And so I strongly support the call of A&W and the campaign being waged by Barnabas Aid for both Canada and the UN to become realistic. A&W urge, “It is time for both Canada and the UN to join the international consensus, supported by a majority of the Canadian people at a rate of two to one in our recent K of C-Leger poll.” As a Canadian I will be extremely embarrassed if our Government were to renege on this life-and-death issue for thousands of people. If there is no change at this front, I will definitely campaign against the Federal Government on basis of this offensive indifference during any future election. I will help arouse the Christian community against them in my writings. It is one more spike in the coffin of death with which the politicians of almost all parties are saddling our country, the others being easy abortion and easy assisted suicide along with the more general ones of poverty and injustice.
Though I am always wary of one-issue politics, the matter of life and death trumps all other issues in importance along with poverty and injustice.  Come to think of it, when you lump these “few” issues together, you’re really talking a pretty wide umbrella of issues that can hardly be considered “single-issue” stuff. I am aware this could leave me a political orphan without a party to vote for. I may be left to vote for the least of all evils, a position that an increasing number of Canadian Christians find themselves in.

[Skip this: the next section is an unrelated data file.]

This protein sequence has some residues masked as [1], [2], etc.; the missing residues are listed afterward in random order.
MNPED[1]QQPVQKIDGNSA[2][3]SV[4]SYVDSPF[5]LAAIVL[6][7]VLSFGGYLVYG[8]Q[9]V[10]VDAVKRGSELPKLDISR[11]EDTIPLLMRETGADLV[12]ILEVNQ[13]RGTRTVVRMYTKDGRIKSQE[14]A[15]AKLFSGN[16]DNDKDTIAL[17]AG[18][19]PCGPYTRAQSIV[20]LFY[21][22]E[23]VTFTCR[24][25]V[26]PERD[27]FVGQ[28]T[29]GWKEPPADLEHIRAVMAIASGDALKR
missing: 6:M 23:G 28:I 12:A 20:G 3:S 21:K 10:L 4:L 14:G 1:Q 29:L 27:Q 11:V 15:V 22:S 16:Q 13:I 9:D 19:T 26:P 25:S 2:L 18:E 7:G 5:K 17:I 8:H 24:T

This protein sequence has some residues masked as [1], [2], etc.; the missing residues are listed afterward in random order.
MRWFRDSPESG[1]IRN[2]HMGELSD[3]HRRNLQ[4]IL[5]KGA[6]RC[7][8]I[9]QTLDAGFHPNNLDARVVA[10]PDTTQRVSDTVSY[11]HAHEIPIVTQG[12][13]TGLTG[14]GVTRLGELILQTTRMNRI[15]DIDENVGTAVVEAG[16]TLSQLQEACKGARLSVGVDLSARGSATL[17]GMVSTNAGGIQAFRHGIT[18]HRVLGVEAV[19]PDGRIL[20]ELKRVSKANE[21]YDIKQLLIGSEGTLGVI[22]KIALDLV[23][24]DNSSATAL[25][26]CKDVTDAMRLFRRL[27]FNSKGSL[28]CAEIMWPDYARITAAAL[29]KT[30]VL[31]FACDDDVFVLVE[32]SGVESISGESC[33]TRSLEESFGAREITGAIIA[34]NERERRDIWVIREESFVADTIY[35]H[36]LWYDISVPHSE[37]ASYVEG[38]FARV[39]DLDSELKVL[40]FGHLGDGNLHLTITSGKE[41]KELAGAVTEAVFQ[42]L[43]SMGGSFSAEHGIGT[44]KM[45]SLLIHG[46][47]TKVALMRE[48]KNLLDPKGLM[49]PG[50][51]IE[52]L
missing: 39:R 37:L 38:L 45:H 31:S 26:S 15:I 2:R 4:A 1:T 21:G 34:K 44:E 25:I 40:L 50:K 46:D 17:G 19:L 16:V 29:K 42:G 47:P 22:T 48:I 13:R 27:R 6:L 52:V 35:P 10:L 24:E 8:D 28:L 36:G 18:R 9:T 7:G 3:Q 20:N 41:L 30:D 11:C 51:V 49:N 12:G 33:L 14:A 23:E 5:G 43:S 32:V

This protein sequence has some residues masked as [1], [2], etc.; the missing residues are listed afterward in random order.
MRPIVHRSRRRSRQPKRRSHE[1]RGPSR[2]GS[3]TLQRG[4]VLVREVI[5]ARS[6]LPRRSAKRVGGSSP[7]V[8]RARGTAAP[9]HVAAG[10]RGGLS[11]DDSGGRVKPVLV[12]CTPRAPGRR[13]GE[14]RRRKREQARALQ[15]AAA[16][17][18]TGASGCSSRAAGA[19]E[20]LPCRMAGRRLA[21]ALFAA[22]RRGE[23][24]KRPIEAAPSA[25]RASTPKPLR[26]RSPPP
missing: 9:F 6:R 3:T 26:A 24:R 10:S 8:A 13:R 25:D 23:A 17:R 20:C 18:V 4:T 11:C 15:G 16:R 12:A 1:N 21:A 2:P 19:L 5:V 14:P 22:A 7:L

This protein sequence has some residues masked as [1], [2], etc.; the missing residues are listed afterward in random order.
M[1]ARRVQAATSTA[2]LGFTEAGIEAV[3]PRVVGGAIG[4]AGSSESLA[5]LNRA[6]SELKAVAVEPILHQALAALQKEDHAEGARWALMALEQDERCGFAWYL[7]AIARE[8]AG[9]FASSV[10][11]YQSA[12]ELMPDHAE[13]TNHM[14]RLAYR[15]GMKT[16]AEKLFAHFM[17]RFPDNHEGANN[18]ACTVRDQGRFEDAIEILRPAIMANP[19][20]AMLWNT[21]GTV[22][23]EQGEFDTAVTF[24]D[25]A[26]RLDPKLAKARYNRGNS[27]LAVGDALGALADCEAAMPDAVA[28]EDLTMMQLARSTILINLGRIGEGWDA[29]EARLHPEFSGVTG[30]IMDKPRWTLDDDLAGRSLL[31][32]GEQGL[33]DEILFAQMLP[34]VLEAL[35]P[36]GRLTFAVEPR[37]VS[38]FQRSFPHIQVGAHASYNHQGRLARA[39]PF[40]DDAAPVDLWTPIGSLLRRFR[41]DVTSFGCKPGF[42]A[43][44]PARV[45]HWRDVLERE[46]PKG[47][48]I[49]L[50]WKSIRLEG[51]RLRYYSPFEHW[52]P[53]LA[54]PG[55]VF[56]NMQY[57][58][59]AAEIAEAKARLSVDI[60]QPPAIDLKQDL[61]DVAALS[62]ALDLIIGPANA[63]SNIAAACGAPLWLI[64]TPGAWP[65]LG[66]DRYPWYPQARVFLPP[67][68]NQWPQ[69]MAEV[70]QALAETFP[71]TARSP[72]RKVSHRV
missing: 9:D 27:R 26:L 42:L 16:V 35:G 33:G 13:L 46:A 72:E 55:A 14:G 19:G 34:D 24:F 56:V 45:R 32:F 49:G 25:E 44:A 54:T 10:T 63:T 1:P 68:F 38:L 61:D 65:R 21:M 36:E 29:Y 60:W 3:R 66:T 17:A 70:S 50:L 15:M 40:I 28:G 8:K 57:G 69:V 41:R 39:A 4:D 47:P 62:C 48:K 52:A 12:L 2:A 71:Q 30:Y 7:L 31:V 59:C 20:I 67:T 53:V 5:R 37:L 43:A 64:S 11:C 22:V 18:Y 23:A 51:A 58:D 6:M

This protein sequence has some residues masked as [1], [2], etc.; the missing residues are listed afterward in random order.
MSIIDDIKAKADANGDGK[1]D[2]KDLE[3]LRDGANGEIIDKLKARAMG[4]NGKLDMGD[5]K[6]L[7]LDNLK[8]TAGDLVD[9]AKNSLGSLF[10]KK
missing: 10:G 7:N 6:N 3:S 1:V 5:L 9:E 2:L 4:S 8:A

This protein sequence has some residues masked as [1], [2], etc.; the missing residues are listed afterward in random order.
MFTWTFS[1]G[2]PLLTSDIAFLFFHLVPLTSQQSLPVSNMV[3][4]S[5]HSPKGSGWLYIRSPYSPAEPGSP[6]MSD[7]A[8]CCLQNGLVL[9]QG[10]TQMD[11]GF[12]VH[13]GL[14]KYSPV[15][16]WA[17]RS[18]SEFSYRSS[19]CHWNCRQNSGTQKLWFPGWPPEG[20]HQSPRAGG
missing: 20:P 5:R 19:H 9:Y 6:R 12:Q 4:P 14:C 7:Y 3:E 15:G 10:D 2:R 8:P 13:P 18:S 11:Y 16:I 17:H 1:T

Though I drift in this post from the specific issue of genocide of Christians to more general politics, what I want you to take away from it is first of all the genocide issue. That’s my issue for today.  It is more than an “issue” for thousands of Christians in the Middle East; for them it is indeed literally an issue of life and death that goes far beyond mere politics. We need to press the Government of Canada to recognize and declare ISIS genocide of Middle Eastern Christians and others of various persuasions. Does the pretty face of our current PM mask an attitude of indifference to the lot of the most vulnerable and, thus, of an underlying cruelty? I leave the answer to you.